“Tennis is an inner game that prompted me to compete individually and to develop a new set of skills and revisit my ingrained habits.  My challenge to you is to identify your ‘game of tennis’ and commit to a learning journey. Find your passion, manage that saboteur voice and embrace the opportunities that await your explorations.”

I love what Tennis has taught me!

Walter Wallace (MBA (FS)'13)Exactly two years ago, I picked up a tennis racket, never anticipating that the journey of learning a new skill would be so challenging and enjoyable.  I believe that new skills and habits can be successfully acquired or changed, no matter what we tell ourselves to the contrary. In the process, we gain insight into who we are as individuals.

While on the tennis court, I gleaned three key insights on the importance of embracing life-long learning.

First, love what you do!

Find something that is of great interest to you to develop, something that has personal meaning and will gain your total commitment. Angela Duckworth, in her insightful book “Grit” argues that if you care deeply about what you do, you are more likely to keep at it. And if you keep doing something you love, you are likely to love it more and more. If you don’t love it, then you are unlikely to improve. This is what separates a “job” from a “lifelong calling”.

My lovely wife, who took up tennis a year before me, introduced me to the sport.  Her enthusiasm inspired me to join her in an activity we could enjoy together. Before long, I was absorbed in a game that tested my abilities and inner self. I truly love the game; I can’t get enough of it! Which was a reminder to me that I feel the same excitement and joy for other parts of my life – my volunteer efforts with Scouts and my career at RBC. The fulfillment that I find in my life-choices influences my progress, whether as a tennis player, volunteer or professional.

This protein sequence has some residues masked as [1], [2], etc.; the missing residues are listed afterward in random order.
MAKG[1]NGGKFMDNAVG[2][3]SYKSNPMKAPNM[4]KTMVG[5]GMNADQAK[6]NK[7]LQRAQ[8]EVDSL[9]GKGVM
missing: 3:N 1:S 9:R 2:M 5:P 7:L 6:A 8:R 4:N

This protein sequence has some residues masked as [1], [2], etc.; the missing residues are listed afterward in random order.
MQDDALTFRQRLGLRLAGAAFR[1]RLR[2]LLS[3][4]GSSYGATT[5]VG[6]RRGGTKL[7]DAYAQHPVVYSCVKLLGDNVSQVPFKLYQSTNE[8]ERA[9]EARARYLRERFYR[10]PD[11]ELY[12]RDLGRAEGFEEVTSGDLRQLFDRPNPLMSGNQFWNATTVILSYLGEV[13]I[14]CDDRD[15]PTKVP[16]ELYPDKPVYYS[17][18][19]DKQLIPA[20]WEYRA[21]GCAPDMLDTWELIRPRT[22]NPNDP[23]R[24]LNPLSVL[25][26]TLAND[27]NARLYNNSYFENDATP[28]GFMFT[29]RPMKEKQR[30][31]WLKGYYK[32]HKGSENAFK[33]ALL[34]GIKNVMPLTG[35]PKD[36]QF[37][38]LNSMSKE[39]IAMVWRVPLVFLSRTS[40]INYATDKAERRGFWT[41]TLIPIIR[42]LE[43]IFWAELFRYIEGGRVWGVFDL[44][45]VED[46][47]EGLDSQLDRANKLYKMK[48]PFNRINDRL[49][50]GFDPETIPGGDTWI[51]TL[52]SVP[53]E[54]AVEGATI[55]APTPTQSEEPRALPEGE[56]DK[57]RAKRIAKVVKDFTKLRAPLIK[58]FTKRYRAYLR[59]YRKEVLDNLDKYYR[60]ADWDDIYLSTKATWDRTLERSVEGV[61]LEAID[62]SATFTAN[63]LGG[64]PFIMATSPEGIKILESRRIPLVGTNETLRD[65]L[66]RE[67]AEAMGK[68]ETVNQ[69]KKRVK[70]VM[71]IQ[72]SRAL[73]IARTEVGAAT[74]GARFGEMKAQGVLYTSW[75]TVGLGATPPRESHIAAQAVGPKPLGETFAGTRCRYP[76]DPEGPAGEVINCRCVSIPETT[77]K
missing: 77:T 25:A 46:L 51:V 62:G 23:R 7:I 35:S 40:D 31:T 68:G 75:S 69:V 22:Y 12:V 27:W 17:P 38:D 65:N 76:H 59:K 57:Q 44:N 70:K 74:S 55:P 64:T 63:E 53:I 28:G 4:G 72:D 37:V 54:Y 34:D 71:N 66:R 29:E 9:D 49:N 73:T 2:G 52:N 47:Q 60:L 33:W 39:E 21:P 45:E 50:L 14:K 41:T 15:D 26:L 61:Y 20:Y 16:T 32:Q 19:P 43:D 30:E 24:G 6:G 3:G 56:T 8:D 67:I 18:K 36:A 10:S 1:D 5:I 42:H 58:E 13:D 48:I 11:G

Walter Wallace (MBA(FS)’13), Senior Director, Transformation Management office, Group Risk Management at RBC, leads high performing teams that focus on delivering transformational change. He facilitated the establishment of a new Global Shared Services Centre in Halifax, Nova Scotia and was the founding head of a global data centre engineering and operations group and the lead in a multi-hundred-million-dollar strategic data centre build program. Walter has graciously agreed to be a repeat contributor on CFAME Connection.

Read more in “Walter Wallace: What Tennis Has Taught Me” on blogs.dal.ca.